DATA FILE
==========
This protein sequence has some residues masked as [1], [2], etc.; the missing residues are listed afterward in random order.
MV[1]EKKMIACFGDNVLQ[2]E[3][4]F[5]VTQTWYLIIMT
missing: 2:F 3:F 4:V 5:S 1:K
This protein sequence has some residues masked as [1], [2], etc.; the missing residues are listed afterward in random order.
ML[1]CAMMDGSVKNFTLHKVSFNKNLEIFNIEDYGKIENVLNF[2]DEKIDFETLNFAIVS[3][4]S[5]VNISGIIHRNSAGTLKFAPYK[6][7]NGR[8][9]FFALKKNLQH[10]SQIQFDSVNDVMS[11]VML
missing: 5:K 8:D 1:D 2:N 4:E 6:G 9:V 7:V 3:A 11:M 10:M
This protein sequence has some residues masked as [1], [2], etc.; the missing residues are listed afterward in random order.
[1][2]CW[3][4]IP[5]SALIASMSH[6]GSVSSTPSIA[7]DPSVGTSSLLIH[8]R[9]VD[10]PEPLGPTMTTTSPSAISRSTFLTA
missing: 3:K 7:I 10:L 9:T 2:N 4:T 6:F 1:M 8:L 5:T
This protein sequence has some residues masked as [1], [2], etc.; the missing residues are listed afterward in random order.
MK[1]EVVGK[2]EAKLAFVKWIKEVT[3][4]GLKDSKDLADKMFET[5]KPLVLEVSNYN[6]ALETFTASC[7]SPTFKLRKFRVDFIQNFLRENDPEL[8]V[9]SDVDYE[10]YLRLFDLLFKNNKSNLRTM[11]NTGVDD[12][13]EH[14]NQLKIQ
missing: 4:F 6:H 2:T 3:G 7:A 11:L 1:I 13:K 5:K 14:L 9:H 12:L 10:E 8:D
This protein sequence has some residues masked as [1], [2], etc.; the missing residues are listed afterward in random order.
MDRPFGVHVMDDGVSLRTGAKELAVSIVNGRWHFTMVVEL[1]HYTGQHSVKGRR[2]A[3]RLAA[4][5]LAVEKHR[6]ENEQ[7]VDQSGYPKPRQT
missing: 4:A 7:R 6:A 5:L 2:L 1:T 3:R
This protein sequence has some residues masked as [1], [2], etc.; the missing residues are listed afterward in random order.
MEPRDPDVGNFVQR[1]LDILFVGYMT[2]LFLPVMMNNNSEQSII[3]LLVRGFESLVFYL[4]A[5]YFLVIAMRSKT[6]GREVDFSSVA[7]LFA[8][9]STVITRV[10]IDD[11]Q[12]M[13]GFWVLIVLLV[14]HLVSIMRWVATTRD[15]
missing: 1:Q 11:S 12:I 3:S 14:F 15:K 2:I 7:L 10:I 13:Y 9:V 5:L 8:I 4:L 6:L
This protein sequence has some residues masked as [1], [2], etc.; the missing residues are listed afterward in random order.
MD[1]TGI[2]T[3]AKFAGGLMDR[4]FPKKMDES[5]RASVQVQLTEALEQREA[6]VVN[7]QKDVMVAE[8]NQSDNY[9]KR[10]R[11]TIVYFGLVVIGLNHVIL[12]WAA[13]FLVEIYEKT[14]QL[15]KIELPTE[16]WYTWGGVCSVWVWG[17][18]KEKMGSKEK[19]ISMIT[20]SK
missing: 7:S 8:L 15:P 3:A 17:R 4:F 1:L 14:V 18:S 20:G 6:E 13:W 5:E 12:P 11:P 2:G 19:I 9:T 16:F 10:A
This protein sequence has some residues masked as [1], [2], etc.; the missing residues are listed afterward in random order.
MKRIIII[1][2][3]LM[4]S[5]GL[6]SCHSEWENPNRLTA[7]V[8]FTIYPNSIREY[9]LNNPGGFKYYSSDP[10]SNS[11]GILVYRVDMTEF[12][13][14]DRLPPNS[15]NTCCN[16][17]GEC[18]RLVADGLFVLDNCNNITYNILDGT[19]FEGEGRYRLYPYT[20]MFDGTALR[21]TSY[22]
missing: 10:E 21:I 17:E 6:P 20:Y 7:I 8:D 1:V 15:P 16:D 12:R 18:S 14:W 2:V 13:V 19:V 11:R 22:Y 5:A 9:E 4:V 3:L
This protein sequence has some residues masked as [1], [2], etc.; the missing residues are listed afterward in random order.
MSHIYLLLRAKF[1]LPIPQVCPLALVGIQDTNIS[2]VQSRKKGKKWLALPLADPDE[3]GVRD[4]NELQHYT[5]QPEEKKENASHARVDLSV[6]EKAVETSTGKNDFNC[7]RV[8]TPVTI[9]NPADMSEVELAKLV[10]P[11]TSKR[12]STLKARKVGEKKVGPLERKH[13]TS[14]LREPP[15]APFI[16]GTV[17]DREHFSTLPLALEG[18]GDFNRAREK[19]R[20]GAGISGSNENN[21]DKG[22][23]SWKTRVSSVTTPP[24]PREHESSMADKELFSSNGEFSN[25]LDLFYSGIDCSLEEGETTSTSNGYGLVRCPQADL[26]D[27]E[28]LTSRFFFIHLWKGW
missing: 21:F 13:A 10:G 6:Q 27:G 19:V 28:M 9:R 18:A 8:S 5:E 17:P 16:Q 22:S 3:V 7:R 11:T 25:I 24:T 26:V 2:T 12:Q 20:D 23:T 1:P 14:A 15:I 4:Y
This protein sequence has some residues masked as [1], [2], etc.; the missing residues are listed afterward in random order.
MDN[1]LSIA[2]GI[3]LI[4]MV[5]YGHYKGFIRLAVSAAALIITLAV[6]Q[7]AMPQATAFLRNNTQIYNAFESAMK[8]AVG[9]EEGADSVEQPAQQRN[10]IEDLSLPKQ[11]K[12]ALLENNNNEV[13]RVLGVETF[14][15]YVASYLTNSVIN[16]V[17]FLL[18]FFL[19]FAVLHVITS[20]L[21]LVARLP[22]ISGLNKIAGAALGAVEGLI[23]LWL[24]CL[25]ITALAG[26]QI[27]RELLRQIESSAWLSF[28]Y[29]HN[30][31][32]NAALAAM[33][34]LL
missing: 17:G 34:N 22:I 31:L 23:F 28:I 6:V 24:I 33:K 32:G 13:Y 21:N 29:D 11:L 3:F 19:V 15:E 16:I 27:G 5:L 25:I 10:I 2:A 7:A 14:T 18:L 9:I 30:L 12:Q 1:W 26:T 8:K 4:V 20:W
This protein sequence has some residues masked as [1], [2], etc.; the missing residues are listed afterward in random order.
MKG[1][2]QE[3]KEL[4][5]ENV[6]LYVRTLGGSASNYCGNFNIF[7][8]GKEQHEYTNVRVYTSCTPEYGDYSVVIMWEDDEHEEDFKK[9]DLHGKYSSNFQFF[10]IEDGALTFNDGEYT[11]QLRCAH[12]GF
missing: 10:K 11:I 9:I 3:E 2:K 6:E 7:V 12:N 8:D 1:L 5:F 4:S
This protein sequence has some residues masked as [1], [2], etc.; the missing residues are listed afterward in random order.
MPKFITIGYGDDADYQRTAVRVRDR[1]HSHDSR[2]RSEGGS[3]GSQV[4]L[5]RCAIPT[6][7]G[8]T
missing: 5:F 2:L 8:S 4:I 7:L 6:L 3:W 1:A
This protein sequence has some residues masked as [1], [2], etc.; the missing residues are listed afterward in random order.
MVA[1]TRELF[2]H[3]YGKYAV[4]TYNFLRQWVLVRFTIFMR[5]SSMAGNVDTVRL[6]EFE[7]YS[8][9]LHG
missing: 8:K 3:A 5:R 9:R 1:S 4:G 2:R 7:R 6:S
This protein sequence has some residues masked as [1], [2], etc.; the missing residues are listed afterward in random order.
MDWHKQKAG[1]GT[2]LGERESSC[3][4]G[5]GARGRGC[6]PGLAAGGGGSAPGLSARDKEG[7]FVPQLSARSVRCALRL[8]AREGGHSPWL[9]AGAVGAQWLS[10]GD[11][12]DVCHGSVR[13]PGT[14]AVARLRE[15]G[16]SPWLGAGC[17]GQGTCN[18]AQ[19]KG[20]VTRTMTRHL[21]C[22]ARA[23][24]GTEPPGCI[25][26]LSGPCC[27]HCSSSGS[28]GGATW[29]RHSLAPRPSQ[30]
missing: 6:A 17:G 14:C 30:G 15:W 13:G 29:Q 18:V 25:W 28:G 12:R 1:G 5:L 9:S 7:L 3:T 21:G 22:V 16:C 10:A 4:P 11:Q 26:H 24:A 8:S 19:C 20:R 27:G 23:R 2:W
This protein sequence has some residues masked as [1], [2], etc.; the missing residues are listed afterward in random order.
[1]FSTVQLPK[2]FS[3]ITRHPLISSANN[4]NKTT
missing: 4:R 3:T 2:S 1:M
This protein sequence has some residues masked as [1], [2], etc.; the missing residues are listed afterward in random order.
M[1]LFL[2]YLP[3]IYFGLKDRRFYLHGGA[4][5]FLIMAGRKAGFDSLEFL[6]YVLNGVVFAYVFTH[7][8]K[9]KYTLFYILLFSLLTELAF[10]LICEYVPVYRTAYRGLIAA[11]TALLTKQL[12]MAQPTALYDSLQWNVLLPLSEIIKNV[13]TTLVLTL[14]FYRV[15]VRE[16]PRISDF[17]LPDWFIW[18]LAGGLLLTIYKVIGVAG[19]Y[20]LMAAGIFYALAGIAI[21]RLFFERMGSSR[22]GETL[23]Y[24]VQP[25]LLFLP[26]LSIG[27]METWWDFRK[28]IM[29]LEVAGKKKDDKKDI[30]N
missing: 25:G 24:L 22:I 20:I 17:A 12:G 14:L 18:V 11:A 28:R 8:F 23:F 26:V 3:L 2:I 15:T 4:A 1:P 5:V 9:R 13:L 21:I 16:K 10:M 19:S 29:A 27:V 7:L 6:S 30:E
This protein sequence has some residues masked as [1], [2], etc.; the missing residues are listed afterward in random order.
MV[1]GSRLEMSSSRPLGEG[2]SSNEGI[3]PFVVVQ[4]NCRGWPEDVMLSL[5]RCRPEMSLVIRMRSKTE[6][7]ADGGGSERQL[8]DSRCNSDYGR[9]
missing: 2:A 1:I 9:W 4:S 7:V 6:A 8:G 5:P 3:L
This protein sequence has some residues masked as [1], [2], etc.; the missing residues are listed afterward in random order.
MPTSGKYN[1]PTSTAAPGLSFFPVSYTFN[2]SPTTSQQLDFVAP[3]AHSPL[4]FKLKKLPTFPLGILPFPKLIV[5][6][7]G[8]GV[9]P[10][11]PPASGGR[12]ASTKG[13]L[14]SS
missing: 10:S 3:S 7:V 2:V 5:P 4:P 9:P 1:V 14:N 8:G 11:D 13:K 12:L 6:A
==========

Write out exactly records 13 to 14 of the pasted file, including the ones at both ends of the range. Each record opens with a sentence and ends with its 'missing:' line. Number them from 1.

This protein sequence has some residues masked as [1], [2], etc.; the missing residues are listed afterward in random order.
MVA[1]TRELF[2]H[3]YGKYAV[4]TYNFLRQWVLVRFTIFMR[5]SSMAGNVDTVRL[6]EFE[7]YS[8][9]LHG
missing: 8:K 3:A 5:R 9:R 1:S 4:G 2:R 7:R 6:S
This protein sequence has some residues masked as [1], [2], etc.; the missing residues are listed afterward in random order.
MDWHKQKAG[1]GT[2]LGERESSC[3][4]G[5]GARGRGC[6]PGLAAGGGGSAPGLSARDKEG[7]FVPQLSARSVRCALRL[8]AREGGHSPWL[9]AGAVGAQWLS[10]GD[11][12]DVCHGSVR[13]PGT[14]AVARLRE[15]G[16]SPWLGAGC[17]GQGTCN[18]AQ[19]KG[20]VTRTMTRHL[21]C[22]ARA[23][24]GTEPPGCI[25][26]LSGPCC[27]HCSSSGS[28]GGATW[29]RHSLAPRPSQ[30]
missing: 6:A 17:G 14:C 30:G 15:W 13:G 29:Q 18:V 25:W 28:G 12:R 1:G 5:L 9:S 7:L 3:T 21:G 22:V 16:C 10:A 4:P 11:Q 26:H 24:A 8:S 19:C 20:R 27:G 23:R 2:W